Angela Gallardo Bernal – 10 Days In North Korea (2013)

10 Days in North Korea takes the audience on a trip around Pyongyang, the focal point of power for the North Korean regime, to speak with citizens of what the filmmakers consider a very interesting “social experiment” that has been going on for about seventy years.

The film kicks off by demonstrating the allegiance of the Pyongyang workforce – interviews with an accomplished biologist and a few factory workers convey a genuine high opinion of “Grand Marshal” Kim Jong-un and enthusiasm towards contributing to the regime’s collective productivity. The terminology used to describe the government’s control over their daily lives is they are being “protected.”

Attention then turns to Jong-un and the regime’s militaristic approach to rule, touching on the strict prison system and last year’s widely-publicized execution of Jong-un’s uncle, Jang Song-thaek, and his entire family for treason and an alleged attempt to stage a military coup that would have dethroned Jong-un.

In what is hard to perceive by an outside as anything more than pro-regime propaganda, a number of historic sites and annual military cache demonstrations are in place to assure the North Korean citizens of the government’s supposed military prowess. An annual “victory parade” is conducted each year to celebrate The Democratic People’s Republic of Korea military victory over the United States and the reunification of North and South Korea.

Still tied together in name, the North and South Koreas have grown apart in many ways under their supposed unified state, with even the languages spoken beginning to drift apart. The filmmakers showcase numerous families with members living on opposite sides of the border that are chosen by lottery and granted three short days to meet family members they have never been permitted to see.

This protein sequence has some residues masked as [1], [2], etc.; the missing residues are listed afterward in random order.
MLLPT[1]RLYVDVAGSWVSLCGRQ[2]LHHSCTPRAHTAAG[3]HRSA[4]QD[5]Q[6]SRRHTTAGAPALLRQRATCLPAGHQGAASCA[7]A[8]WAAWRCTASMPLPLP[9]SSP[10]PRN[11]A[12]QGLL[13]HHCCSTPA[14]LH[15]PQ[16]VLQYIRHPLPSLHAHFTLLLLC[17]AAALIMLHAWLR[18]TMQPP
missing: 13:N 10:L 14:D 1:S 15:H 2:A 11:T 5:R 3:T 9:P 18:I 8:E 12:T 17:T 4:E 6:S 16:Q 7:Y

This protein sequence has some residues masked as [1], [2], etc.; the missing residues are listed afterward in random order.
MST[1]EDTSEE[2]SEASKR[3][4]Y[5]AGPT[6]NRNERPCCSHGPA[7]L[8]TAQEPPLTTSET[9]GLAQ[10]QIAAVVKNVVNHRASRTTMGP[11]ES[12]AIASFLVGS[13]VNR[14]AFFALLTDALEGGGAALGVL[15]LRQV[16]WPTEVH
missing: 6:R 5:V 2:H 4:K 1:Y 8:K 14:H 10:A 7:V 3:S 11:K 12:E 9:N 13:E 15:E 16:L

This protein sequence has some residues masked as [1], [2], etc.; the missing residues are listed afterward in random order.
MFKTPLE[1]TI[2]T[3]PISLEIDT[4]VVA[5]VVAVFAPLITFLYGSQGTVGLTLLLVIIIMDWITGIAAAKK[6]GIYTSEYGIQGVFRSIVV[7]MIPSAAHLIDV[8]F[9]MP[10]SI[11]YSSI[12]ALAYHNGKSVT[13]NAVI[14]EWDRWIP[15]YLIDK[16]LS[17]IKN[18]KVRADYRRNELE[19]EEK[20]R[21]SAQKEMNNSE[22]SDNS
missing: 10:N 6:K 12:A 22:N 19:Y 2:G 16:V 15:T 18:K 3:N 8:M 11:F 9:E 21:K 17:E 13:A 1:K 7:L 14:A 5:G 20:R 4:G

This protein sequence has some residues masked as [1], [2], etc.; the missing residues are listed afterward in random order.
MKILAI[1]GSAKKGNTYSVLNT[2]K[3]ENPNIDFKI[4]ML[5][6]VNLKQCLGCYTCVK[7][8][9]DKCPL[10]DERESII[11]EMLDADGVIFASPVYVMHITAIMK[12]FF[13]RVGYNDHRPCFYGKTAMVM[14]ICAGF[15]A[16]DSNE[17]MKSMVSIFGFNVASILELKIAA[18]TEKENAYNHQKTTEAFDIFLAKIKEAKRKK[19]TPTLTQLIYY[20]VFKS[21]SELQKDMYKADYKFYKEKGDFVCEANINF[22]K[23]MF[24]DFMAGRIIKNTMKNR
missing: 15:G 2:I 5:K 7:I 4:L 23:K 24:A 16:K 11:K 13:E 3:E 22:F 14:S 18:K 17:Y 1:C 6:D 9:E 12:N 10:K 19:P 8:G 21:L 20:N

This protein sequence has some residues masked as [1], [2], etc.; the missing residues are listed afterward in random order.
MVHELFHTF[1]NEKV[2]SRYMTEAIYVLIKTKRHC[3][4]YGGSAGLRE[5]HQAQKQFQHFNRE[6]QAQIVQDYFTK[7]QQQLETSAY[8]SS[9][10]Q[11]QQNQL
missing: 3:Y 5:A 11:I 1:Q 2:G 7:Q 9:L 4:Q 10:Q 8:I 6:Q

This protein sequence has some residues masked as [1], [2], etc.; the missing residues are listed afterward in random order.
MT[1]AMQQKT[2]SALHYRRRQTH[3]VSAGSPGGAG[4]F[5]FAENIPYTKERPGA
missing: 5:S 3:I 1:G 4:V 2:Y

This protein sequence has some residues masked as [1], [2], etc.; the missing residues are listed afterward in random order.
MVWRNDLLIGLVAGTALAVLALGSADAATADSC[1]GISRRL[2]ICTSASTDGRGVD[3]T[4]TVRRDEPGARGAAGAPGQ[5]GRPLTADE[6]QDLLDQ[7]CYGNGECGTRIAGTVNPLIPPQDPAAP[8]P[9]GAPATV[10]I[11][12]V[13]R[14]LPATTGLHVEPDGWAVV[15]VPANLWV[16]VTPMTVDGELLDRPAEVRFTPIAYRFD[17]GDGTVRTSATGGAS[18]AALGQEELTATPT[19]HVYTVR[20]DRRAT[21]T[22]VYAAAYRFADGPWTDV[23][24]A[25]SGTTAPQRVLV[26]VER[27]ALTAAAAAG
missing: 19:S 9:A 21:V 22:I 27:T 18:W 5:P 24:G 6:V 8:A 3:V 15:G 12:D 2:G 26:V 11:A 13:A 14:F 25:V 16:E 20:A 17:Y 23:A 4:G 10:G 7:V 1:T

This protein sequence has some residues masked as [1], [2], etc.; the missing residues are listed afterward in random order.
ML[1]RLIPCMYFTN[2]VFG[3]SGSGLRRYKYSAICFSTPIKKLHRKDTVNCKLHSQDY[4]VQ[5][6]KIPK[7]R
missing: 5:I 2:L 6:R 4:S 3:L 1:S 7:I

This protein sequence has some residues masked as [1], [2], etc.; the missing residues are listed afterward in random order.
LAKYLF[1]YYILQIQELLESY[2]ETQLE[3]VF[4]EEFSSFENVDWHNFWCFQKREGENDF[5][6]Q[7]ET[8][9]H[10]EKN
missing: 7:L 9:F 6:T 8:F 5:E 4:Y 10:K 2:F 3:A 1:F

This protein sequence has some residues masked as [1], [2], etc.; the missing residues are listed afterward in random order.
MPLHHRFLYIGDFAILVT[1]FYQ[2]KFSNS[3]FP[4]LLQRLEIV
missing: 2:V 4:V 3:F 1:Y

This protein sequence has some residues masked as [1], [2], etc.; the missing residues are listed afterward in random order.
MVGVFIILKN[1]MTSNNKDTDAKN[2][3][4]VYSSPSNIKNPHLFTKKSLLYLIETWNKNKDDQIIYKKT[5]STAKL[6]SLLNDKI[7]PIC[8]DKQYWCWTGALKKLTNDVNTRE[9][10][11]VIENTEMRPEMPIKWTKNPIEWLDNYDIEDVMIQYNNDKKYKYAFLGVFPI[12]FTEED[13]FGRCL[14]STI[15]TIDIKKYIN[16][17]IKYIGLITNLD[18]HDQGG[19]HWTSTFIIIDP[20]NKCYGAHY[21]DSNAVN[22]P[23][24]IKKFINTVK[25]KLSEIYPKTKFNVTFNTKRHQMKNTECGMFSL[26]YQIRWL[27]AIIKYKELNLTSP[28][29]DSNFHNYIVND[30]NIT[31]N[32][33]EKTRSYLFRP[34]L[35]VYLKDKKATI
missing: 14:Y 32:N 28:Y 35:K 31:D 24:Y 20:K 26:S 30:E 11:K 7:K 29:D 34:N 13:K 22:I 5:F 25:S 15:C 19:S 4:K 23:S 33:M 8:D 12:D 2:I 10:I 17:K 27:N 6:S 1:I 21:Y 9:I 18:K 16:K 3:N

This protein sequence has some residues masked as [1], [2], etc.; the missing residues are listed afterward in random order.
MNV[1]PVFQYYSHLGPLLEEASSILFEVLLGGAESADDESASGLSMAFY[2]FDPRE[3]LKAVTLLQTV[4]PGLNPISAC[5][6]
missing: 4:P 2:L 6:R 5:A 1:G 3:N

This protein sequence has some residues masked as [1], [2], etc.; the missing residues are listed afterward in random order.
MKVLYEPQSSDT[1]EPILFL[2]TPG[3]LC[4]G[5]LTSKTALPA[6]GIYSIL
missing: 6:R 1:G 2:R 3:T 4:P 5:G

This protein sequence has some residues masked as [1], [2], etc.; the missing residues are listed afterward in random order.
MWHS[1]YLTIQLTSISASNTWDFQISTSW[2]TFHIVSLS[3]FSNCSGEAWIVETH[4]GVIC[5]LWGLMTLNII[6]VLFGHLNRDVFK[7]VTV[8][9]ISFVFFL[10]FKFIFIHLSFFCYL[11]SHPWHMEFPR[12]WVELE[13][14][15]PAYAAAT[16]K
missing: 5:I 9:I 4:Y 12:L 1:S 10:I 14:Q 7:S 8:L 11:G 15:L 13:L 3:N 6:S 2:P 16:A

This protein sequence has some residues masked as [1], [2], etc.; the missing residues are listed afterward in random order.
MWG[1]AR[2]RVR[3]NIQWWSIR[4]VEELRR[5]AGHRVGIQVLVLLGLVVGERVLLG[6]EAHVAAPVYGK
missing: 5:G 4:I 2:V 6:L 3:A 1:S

In a supposed demilitarized zone on the North Korean side of the border, we speak with Kim Chang Yun, a colonel in the Korean People’s Army, about a five-meter high wall on the Korean side of the border that was completed in 1979. He claims the wall is a symbol of efforts by the United States and the South to prevent unification of the two sides. His viewpoints mirror that of the sheltered citizens, one that accepts a false self-reliant utopia crippled by a controlling government willingly deceiving and exploiting a people that have been brainwashed from birth to not question that authority.

Language(s):English Korean

About admin

Leave a Reply

Your email address will not be published. Required fields are marked *


This site uses Akismet to reduce spam. Learn how your comment data is processed.